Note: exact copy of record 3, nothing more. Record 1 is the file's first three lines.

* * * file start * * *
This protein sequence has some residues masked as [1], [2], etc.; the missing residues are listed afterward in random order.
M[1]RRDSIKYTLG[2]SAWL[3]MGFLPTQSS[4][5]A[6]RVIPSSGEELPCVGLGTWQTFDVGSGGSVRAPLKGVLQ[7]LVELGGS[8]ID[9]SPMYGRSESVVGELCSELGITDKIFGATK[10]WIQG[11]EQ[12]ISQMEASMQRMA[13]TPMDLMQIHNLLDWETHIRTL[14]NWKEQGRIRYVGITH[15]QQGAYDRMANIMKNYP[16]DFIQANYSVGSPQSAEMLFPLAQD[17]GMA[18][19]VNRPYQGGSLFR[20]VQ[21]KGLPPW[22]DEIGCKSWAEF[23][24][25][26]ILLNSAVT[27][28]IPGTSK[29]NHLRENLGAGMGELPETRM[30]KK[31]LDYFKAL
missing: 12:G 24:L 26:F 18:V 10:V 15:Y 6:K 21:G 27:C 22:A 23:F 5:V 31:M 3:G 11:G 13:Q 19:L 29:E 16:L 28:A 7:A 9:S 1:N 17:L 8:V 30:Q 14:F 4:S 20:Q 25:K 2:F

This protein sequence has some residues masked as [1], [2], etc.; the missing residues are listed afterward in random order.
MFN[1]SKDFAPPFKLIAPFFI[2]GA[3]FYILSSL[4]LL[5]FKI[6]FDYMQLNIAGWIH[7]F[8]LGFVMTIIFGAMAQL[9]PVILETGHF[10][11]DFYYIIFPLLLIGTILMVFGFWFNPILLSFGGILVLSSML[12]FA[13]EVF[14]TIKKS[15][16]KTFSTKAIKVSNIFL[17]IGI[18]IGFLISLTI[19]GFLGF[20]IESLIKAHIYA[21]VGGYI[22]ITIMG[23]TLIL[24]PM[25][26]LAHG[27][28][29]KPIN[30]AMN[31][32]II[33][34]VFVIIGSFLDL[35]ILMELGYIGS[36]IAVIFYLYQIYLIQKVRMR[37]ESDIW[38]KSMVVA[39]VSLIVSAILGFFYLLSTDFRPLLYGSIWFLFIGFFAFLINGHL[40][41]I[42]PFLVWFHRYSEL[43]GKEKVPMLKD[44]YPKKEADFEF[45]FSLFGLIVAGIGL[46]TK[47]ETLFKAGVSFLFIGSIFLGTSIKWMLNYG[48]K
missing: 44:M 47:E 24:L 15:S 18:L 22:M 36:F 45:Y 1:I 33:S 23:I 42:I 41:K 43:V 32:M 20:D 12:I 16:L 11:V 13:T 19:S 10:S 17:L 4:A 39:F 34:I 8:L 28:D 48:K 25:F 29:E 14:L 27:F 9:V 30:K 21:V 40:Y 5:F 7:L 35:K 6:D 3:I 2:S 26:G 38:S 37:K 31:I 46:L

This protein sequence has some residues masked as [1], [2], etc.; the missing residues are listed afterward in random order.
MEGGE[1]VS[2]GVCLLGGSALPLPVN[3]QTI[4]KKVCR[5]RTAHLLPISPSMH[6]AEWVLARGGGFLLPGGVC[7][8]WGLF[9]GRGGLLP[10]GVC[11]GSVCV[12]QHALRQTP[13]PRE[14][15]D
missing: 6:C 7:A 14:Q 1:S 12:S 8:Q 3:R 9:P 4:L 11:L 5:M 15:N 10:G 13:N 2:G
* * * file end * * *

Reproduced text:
This protein sequence has some residues masked as [1], [2], etc.; the missing residues are listed afterward in random order.
MEGGE[1]VS[2]GVCLLGGSALPLPVN[3]QTI[4]KKVCR[5]RTAHLLPISPSMH[6]AEWVLARGGGFLLPGGVC[7][8]WGLF[9]GRGGLLP[10]GVC[11]GSVCV[12]QHALRQTP[13]PRE[14][15]D
missing: 6:C 7:A 14:Q 1:S 12:S 8:Q 3:R 9:P 4:L 11:L 5:M 15:N 10:G 13:N 2:G